On a two-page spread for the first time Paul talks sincerely and openly about his upbringing, the challenges of being a working-class lad going to Oxford and an undergrad student, his search for the way forward after the university, his work in the NHS and the eventual creation of SDS Seminars as a result of many years of practice, research and teaching. As you read the article, you’ll understand Paul much better – his drive for innovation, his highly independent opinions, his ability to think outside the box.
He frankly shares his thoughts on the future of Clinical Psychology and psychological treatments in a broader sense, as well as on the future of SDS Seminars as well as his own. What issues do you see your audience grappling with?
‘There are many things that fascinate our participants; they fascinate me as well. For example, CBT has squeezed out other evidence-based psychotherapy modalities – I’m interested in why. I don’t know why Motivational Interviewing, for instance, hasn’t grown as fast as CBT. I personally use different approaches depending on the client I am working with. I strongly believe in broadening one’s therapeutic toolkit, not narrowing it. Evidence-based practice may now be a piece of jargon, but the idea is important, and outcome research must use evidence. Context is important too.’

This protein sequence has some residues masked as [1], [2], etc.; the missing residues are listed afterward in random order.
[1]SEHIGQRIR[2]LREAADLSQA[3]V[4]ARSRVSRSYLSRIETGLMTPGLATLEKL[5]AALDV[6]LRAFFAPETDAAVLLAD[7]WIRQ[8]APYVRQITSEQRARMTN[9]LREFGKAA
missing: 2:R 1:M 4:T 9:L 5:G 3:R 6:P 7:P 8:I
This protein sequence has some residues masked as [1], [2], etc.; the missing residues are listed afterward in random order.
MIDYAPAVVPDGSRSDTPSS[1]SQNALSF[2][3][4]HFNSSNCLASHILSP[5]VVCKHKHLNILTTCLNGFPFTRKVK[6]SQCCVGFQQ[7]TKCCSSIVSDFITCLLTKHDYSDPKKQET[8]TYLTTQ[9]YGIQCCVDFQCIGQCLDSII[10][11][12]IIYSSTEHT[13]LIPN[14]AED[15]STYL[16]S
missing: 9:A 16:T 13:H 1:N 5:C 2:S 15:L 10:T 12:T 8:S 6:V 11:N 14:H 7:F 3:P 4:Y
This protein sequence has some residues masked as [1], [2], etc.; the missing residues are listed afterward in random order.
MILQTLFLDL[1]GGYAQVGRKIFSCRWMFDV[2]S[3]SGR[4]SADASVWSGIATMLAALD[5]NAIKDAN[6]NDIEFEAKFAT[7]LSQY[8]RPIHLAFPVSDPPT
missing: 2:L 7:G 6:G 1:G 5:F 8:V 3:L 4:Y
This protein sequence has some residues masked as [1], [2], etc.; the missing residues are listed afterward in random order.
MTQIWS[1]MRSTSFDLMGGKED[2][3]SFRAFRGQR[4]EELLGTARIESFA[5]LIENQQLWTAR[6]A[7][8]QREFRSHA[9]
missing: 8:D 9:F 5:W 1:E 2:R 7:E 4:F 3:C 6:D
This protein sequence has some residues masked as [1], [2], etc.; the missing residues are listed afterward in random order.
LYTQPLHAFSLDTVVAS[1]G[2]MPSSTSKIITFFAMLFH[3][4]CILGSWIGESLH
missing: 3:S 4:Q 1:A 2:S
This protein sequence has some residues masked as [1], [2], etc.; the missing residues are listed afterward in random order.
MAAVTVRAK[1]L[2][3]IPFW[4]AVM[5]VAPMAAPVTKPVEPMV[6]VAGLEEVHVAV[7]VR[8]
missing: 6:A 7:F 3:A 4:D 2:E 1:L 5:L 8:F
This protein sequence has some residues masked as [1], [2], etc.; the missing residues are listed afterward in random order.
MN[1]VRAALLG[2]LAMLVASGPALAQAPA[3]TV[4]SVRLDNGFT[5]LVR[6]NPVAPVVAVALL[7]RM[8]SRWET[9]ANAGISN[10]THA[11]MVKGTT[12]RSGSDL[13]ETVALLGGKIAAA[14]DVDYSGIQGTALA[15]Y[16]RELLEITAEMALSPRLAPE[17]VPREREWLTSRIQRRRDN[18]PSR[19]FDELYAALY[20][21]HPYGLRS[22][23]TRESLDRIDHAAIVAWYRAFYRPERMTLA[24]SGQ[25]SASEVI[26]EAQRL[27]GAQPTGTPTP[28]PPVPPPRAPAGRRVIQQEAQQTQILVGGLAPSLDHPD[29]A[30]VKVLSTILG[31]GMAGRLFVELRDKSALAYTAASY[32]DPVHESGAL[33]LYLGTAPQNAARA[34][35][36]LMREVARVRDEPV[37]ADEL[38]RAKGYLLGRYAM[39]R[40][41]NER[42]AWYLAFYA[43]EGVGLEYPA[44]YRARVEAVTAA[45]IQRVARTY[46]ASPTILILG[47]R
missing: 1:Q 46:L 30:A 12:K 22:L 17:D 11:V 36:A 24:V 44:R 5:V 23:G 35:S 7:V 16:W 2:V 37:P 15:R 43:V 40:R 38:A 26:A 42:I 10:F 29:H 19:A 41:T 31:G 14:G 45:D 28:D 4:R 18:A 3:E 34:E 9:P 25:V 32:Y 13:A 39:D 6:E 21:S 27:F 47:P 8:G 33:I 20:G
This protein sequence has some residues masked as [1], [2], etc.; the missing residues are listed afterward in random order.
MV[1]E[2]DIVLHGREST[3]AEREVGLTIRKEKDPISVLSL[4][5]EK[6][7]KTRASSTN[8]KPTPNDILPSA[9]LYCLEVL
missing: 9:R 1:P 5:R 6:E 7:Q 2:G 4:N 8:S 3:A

Read this article, and – perhaps – it will bring more questions to your mind. Write to us, and I’ll make sure that Paul answers them – in a video interview or his future emails to you.